Two weeks into Free Agency – and five days after the July moratorium ended – Lance Stephenson, the Pacers, and their fans are still trying to find out where the quirky, talented wing will continue his NBA career. While we have no new information from either camp, events over the past few days have at least eliminated some possibilities. Friday, it became apparent that the Lakers were no longer in the hunt. When Houston chose not to match Dallas’ three-year, $46 million offer sheet to Chandler Parsons, the Mavs dropped out of the market.
However, several teams still have the means to beat the Pacers’ offer. Charlotte is back in play after losing Gordon Hayward, but beat reporter Rick Bonnell maintains they aren’t interested. Atlanta has enough space, as do potentially Houston and perhaps Phoenix. For teams with space, it is simply a matter of will.
The biggest threat to the Pacers remains – in my opinion – a big dollar, short term contract. Indiana’s offer of five years and $44 million only pays Lance roughly $7.7 million next season, and a combined $15.9 million in the first two. A two-year, $20 million offer gets Stephenson 25% more money in these years. I’m sure none of us doubt Stephenson’s faith in both his talent and indestructibility, so should we doubt his faith in his ability to land another big contract in two years? Another big contract signed after a new TV deal is inked?
In any case, there’s a lot we don’t know about the actual machinations of the market surrounding Stephenson’s next deal. However, thanks to Mark Deeks of Shamsports, we do know a lot about the Pacer cap situation and the dilemmas they are facing.
Good luck affording Lance and staying under the tax. http://t.co/92My3rGux0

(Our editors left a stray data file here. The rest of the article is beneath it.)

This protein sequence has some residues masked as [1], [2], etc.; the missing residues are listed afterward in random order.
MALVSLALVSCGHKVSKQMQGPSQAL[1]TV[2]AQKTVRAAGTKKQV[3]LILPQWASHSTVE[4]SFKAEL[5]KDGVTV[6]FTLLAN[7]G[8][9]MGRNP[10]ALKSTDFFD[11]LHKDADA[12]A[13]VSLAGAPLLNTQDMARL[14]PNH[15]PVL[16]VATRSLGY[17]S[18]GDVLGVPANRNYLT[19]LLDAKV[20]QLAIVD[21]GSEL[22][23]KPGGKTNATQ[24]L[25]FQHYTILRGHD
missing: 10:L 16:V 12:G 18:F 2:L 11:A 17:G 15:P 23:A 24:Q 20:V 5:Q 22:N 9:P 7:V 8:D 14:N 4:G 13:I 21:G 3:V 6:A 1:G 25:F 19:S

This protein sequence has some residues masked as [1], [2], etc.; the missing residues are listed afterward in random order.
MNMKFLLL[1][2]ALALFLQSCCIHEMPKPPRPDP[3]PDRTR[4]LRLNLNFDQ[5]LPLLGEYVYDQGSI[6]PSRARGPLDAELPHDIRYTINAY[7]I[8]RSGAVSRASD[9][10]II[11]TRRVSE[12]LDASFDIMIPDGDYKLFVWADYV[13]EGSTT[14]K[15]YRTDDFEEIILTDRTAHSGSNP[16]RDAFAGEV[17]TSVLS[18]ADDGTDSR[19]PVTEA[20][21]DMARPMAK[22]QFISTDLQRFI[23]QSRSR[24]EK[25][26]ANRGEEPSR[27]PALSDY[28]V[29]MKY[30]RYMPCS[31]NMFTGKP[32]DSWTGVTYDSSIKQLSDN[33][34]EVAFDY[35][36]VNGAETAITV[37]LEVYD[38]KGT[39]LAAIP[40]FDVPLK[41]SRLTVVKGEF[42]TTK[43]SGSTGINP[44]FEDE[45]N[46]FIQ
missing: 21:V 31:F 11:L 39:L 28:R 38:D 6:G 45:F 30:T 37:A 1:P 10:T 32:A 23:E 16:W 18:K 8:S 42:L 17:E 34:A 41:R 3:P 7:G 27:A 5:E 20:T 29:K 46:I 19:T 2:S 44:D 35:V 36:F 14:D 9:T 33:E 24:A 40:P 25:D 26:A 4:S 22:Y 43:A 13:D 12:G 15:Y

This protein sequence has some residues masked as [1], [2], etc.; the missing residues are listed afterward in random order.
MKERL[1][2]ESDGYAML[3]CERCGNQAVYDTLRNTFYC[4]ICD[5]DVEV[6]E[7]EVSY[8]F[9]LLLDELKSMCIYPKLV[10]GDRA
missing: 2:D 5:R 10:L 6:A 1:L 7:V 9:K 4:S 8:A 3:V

— Mark Deeks (@MarkDeeksNBA) July 14, 2014
Mark’s right, but the Pacers have an even more immediate issue regarding their offer to Lance Stephenson. Their current payroll makes signing Lance to that deal illegal.
On July 3rd, we outlined the Pacer Cap situation at that time. We also noted that – due to details in the 2011 CBA – Indiana was actually hard capped at $4 million above the tax threshold, which has since been officially locked at $76.829 million. That cap update indicated that the Pacers would be a couple thousand dollars above that hard cap figure, but that’s so small as to be a rounding error.
However, Lavoy Allen was signed in the intervening two weeks, and now the Pacers have to clear almost $1.1 million before Lance can put his name to the current offer.
Now, this is ostensibly a minor detail. Indiana can reduce their payroll in any number of ways. The most direct is to waive Luis Scola, who is only guaranteed $1.9 million of his $4.9 million salary. However, what is important is the timing .
Barring something unforeseen, the Pacers will not pay the tax for this – or any other – season. So, as a practical matter, Larry Bird will be looking to keep his total payroll under the $76.829 million threshold. However, the deadline for being under that number is the last day of the 2014-15 season. Conversely, Indiana cannot exceed the $80.829 million hard cap for any reason or any amount of time.
If Lance’s contract fit under the hard cap, then Bird and Kevin Pritchard could spend the rest of the summer looking for a salary-saving trade that would get Indiana under the tax. They could even wait until the trade deadline, but it would likely be their preference to have this resolved before opening night. Since it doesn’t – and the offer remains on the table despite their current payroll – Indiana will have to act immediately, should Lance accept.
For those watching, the Lance Stephenson Free Agency experience has moved at a snail’s pace. However, if Stephenson chooses to be back home again in Indiana, then things will start to move very quickly, indeed.